Before moving to Asheville, Joe was the primary administrator of the form-based code for downtown West Palm Beach, Florida. Joe's cross-training in city planning in the public and private sectors, as well as private sector real estate finance, has allowed him to develop award-winning analytic tools that have garnered national attention in a wide range of national publications such as the Wall Street Journal, Planning, New Urban News, Realtor, Atlantic Cities, Planetizen, and the Center for Clean Air Policy's Growing Wealthier report.
His work has been featured at the Urban Land Institute, the Congress for New Urbanism, the American Planning Association, the International Association of Assessing Officers, the International Downtown Association; and the New Partners for SmartGrowth conferences as a paradigm shift for thinking about development patterns.
Joe is a founding member of the Asheville Design Center, a non-profit community design center dedicated to creating livable communities across all of Western North Carolina. He received his Bachelor of Architecture from University of Miami and Masters in Architecture and Urban Design from Harvard University.
Memphis Medical District Collaborative
Tommy is the President of the Memphis Medical District Collaborative, a community development organization focused on strengthening the communities between and around eight major medical, educational, and research anchor institutions.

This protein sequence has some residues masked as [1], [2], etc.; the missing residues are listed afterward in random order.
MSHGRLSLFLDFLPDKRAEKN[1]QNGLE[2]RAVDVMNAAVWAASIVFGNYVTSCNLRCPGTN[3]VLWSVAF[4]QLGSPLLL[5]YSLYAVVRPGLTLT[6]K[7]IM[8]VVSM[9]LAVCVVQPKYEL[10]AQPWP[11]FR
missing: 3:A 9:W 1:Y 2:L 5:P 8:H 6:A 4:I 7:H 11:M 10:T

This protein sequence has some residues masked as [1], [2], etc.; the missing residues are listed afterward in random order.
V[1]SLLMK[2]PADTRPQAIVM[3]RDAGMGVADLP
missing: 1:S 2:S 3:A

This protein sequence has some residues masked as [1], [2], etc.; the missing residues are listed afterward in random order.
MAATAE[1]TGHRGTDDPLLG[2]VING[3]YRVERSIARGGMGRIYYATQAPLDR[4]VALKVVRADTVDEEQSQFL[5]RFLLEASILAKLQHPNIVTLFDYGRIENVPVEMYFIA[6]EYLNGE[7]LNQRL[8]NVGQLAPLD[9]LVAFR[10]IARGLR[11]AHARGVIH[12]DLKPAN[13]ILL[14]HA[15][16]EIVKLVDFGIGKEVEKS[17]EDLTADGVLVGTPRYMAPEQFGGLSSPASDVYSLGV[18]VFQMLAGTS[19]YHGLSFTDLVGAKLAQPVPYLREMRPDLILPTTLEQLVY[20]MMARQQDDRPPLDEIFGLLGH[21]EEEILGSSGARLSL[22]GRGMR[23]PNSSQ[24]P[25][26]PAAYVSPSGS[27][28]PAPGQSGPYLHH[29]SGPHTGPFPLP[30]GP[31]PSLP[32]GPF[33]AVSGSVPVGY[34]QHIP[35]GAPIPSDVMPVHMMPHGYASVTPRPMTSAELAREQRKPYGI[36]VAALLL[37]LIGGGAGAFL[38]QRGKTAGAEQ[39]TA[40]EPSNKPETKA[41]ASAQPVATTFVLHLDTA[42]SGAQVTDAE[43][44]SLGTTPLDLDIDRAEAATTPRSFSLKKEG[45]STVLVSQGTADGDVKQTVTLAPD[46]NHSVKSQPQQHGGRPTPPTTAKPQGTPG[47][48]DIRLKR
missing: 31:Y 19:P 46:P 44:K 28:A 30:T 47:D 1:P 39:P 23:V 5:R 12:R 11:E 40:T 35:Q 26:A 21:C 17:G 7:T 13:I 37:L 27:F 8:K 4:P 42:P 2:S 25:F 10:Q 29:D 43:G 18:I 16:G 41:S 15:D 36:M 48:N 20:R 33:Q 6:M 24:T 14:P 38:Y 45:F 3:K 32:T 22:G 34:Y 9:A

Previously, Tommy served as a member of Innovate Memphis, a non-profit funded by Bloomberg Philanthropies to develop and implement data driven strategies to urban challenges. Prior to being recruited to that special project, he worked with the Austin, Texas based firm Code Studio where he managed several national planning and development code projects. Tommy began his career as an Assistant City Attorney in Memphis representing the city on legal matters involving planning, zoning and constitutional law.
Tommy is the Chair for the Memphis Chapter of the Urban Land Institute, a Commissioner with the Memphis Area Transit Authority, and is actively involved with the Congress for the New Urbanism. In 2015, Tommy was named one of the top 40 Real Estate Professionals under the age of 40 by the Urban Land Institute.